Detroit Zoo Welcomes Polar Bear Cubs for the First Time in Almost 20 Years
The two cubs were born on Nov. 17 to parents Suka and Nuka
The Detroit Zoo has some bear-y exciting news to share!
Two polar bear cubs were born at the zoo on Nov. 17, 2020, marking the first polar bears to be born and successfully raised at the facility since 2004, according to a press release.
The cubs, who are not yet named, were born to 8-year-old mother, Suka, and 16-year-old father, Nuka. Suka had previously given birth to cubs in 2018 and 2019, but none of her young survived beyond a few days.
Both cubs were born in a specially-designed, private maternity den away from the other bears, the release said. The den is equipped with infrared video cameras, so the zoo's staff could monitor the mother and the cubs without any disturbances.
On Nov. 19, zoo staff noticed that one of the cubs, a female, was becoming "inactive" and appeared to be weak. Suka was moved out of the den so that the weak cub could be retrieved and brought to the Detroit Zoo's Ruth Roby Glancy Animal Health Complex.
At the health complex, the female cub was examined by veterinarians and given fluid and formula. She continues to receive frequent bottle feeding and around-the-clock care.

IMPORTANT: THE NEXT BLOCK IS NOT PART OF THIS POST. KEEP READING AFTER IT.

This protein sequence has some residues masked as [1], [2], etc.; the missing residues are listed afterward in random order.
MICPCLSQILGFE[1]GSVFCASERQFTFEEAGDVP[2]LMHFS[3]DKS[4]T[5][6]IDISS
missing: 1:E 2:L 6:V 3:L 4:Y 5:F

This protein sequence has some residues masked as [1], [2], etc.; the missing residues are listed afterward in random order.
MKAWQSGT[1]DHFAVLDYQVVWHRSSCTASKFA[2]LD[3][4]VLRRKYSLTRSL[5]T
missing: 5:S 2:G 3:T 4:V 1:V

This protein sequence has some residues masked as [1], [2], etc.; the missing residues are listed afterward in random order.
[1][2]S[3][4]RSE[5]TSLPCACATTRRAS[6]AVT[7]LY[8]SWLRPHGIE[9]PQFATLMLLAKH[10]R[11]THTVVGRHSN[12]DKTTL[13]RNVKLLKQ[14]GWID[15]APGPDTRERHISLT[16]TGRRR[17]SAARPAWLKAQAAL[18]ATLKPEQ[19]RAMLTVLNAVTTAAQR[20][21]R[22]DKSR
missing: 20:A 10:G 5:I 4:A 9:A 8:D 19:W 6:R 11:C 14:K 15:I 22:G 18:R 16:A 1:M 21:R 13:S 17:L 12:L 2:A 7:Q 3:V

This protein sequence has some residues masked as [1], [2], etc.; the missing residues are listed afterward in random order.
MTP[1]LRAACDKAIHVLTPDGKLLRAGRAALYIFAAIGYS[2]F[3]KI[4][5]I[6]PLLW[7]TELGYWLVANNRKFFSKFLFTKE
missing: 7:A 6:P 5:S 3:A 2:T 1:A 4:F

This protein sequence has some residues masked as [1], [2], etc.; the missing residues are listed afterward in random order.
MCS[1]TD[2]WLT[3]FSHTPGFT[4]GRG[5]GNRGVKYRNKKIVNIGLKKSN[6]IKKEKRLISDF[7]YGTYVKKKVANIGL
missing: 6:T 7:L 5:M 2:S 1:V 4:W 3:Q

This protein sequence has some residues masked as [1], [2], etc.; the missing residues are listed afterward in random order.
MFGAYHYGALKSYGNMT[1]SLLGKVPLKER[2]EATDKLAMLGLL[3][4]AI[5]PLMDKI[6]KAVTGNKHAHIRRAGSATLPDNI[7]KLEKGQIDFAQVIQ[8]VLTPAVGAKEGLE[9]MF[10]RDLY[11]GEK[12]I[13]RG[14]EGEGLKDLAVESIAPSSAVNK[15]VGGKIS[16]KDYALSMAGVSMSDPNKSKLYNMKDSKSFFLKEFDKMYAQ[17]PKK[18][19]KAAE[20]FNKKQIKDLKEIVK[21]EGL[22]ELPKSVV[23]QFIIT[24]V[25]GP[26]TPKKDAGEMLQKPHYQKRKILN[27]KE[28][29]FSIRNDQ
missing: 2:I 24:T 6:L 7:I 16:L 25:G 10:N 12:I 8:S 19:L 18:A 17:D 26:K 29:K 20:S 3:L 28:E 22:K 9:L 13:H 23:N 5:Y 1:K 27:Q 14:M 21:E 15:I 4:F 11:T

The cub has continued to improve — at two days old, she weighed 1.2 lbs and as of Thursday, she weighed in at 11.3 lbs.
She has graduated from an incubator to a "playpen" and will eventually go back to live in the Arctic Ring of Life habitat, one of the largest zoo polar bear habitats in the world.
The other cub is being cared for by Suka, who continuously nurses, grooms and cuddles her young.
Both cubs are being held in behind-the-scenes areas and are not viewable by guests. Nuka and the other polar bears are viewable to guests, however, the underwater viewing in the Frederick and Barbara Erb Polar Passage is currently closed due to COVID-19.
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According to the zoo, it is rare for twin polar bears to be raised separately and officials expect to learn a lot from this unique experience.
Though they are apart, both cubs are developing well — their eyes are open, their teeth are beginning to come in and they are both learning to take their first steps.
The birth of the two cubs comes as part of the Association of Zoos & Aquariums (AZA) Polar Bear Species Survival Plan, a "cooperative population management and conservation program that helps ensure the sustainability of healthy captive animal populations," according to the release.